Make it easier and more profitable to build apartments and you’ll see more apartments being built.” I just got through explaining that it is so much easier to build apartments that developers start projects as apartments, then convert them to condos to make more money. How do we make it “more profitable” for them?

“But unfortunately our supermajority legislature has address the housing shortage by not streamlining the building process, but instead passing anti-landlord laws.” Again I ask, what “anti-landlord laws?”

“As long as building apartments is an expensive pain in the ass, they won’t get built in the number in which we need them.” Why is building apartments “an expensive pain in the ass?”


sealintheSelkirks July 1, 2020 at 5:15 pm

What a different world we live in since this article was first posted.

What, 50 million jobs lost that filed for unemployment? And probably nearly many again that were NOT eligible to even sign up that lost their under-the-table poverty level ‘jobs’ or the gig economy jobs like musicians, etc etc. The barely afloat mass of the population has eaten shit to be blunt about it. As usual, the ‘official government figures and stats’ don’t even begin to speak to reality. But we ought to be used to that by now, yes?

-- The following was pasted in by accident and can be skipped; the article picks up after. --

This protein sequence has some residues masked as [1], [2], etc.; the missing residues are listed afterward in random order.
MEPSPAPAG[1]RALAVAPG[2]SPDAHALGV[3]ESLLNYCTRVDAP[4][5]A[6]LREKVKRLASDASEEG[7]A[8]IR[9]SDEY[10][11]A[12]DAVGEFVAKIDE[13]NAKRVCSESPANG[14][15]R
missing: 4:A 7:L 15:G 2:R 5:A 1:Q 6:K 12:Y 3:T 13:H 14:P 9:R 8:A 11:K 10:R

And what have we seen done since the first of April for renters, or for the non-corporate landlords?

$4,000,000,000+ for the wealthy that own the banks and corporations. Not including massive tax breaks that have also been slid into the ‘stimulus’ packages for the wealthiest. Wow, what a surprise eh folks? And then this ‘best in the world economy’ cannot handle being closed for even a freaking month without those so-called ‘essential workers’ who turn out to be the lowest-paid wage slaves of this economic system who are forced to work or else forced to stay home to fall into total poverty. But those workers barely manage to pay their rent, car insurance, and cell phone bill on those wages much less the emergency root canal. With far too many catching this Pandemic disease in unsafe working conditions because, well, they are ‘essential’ aren’t they and if they stop working their crap jobs…what’ll we do without service industry workers? Who’s gonna stock the toilet paper??